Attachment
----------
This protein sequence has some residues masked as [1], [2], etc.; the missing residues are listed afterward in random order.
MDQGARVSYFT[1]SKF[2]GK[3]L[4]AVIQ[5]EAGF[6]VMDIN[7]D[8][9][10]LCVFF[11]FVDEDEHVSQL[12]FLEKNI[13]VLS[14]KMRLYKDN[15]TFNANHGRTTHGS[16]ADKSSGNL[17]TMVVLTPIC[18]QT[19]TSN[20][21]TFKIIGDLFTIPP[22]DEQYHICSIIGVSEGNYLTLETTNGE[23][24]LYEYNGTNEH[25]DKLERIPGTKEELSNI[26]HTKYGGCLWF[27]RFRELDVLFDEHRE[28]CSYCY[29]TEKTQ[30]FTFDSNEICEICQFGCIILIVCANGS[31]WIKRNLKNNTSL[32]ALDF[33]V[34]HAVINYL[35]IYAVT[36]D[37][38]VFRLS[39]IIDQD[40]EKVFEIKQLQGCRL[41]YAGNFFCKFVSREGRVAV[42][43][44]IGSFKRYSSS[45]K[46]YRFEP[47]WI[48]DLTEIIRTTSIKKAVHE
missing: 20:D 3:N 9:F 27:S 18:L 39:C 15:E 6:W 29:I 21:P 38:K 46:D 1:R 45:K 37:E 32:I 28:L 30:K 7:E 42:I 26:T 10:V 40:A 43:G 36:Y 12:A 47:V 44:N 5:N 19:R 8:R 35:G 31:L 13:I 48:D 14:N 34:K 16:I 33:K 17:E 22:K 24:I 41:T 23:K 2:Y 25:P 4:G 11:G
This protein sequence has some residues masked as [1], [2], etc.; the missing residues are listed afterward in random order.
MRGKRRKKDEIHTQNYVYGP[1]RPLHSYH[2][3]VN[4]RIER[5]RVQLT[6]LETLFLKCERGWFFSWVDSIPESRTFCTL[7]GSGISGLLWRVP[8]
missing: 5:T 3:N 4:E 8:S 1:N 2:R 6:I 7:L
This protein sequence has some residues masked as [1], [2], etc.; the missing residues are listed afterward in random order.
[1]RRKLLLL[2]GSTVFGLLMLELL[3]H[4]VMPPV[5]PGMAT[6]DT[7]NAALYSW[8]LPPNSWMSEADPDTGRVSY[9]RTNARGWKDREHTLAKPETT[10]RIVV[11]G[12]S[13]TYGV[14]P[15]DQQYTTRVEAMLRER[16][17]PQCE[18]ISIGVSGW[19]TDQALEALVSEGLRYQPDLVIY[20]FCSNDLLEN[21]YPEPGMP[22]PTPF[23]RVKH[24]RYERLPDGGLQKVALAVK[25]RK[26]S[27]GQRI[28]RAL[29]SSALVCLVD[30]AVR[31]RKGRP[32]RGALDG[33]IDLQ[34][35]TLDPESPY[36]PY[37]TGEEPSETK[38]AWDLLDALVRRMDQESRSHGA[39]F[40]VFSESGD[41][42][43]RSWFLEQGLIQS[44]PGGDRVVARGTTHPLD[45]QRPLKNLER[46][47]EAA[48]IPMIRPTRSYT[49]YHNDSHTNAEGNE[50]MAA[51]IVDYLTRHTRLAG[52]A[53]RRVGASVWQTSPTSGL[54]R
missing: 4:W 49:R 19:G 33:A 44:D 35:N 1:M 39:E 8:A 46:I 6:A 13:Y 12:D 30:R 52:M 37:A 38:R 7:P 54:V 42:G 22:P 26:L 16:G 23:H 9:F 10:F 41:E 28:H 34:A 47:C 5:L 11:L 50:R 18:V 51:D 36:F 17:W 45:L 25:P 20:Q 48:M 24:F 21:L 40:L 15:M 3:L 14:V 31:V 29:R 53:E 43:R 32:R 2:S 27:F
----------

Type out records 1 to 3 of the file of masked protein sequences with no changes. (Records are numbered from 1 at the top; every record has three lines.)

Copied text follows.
This protein sequence has some residues masked as [1], [2], etc.; the missing residues are listed afterward in random order.
MDQGARVSYFT[1]SKF[2]GK[3]L[4]AVIQ[5]EAGF[6]VMDIN[7]D[8][9][10]LCVFF[11]FVDEDEHVSQL[12]FLEKNI[13]VLS[14]KMRLYKDN[15]TFNANHGRTTHGS[16]ADKSSGNL[17]TMVVLTPIC[18]QT[19]TSN[20][21]TFKIIGDLFTIPP[22]DEQYHICSIIGVSEGNYLTLETTNGE[23][24]LYEYNGTNEH[25]DKLERIPGTKEELSNI[26]HTKYGGCLWF[27]RFRELDVLFDEHRE[28]CSYCY[29]TEKTQ[30]FTFDSNEICEICQFGCIILIVCANGS[31]WIKRNLKNNTSL[32]ALDF[33]V[34]HAVINYL[35]IYAVT[36]D[37][38]VFRLS[39]IIDQD[40]EKVFEIKQLQGCRL[41]YAGNFFCKFVSREGRVAV[42][43][44]IGSFKRYSSS[45]K[46]YRFEP[47]WI[48]DLTEIIRTTSIKKAVHE
missing: 20:D 3:N 9:F 27:S 18:L 39:C 15:E 6:W 29:I 21:P 38:K 46:D 1:R 45:K 37:E 32:I 28:L 30:K 7:E 42:I 26:T 10:V 40:A 43:G 36:Y 12:A 47:V 44:N 5:N 19:R 8:R 35:G 31:L 13:I 48:D 14:N 34:K 16:I 33:K 17:E 22:K 24:I 41:T 23:K 2:Y 25:P 4:G 11:G
This protein sequence has some residues masked as [1], [2], etc.; the missing residues are listed afterward in random order.
MRGKRRKKDEIHTQNYVYGP[1]RPLHSYH[2][3]VN[4]RIER[5]RVQLT[6]LETLFLKCERGWFFSWVDSIPESRTFCTL[7]GSGISGLLWRVP[8]
missing: 5:T 3:N 4:E 8:S 1:N 2:R 6:I 7:L
This protein sequence has some residues masked as [1], [2], etc.; the missing residues are listed afterward in random order.
[1]RRKLLLL[2]GSTVFGLLMLELL[3]H[4]VMPPV[5]PGMAT[6]DT[7]NAALYSW[8]LPPNSWMSEADPDTGRVSY[9]RTNARGWKDREHTLAKPETT[10]RIVV[11]G[12]S[13]TYGV[14]P[15]DQQYTTRVEAMLRER[16][17]PQCE[18]ISIGVSGW[19]TDQALEALVSEGLRYQPDLVIY[20]FCSNDLLEN[21]YPEPGMP[22]PTPF[23]RVKH[24]RYERLPDGGLQKVALAVK[25]RK[26]S[27]GQRI[28]RAL[29]SSALVCLVD[30]AVR[31]RKGRP[32]RGALDG[33]IDLQ[34][35]TLDPESPY[36]PY[37]TGEEPSETK[38]AWDLLDALVRRMDQESRSHGA[39]F[40]VFSESGD[41][42][43]RSWFLEQGLIQS[44]PGGDRVVARGTTHPLD[45]QRPLKNLER[46][47]EAA[48]IPMIRPTRSYT[49]YHNDSHTNAEGNE[50]MAA[51]IVDYLTRHTRLAG[52]A[53]RRVGASVWQTSPTSGL[54]R
missing: 4:W 49:R 19:G 33:A 44:D 35:N 1:M 39:E 8:A 46:I 6:A 13:Y 12:D 30:R 52:M 37:A 38:R 7:P 54:V 42:G 22:P 26:L 16:G 23:H 9:F 10:F 41:E 28:H 34:A 47:C 5:L 11:L 50:R 18:V 51:D 36:F 17:W 45:L 25:P 20:Q 48:M 24:F 21:L 40:L 15:M 3:L 14:V 31:V 29:R 53:E 43:R 32:R 2:S 27:F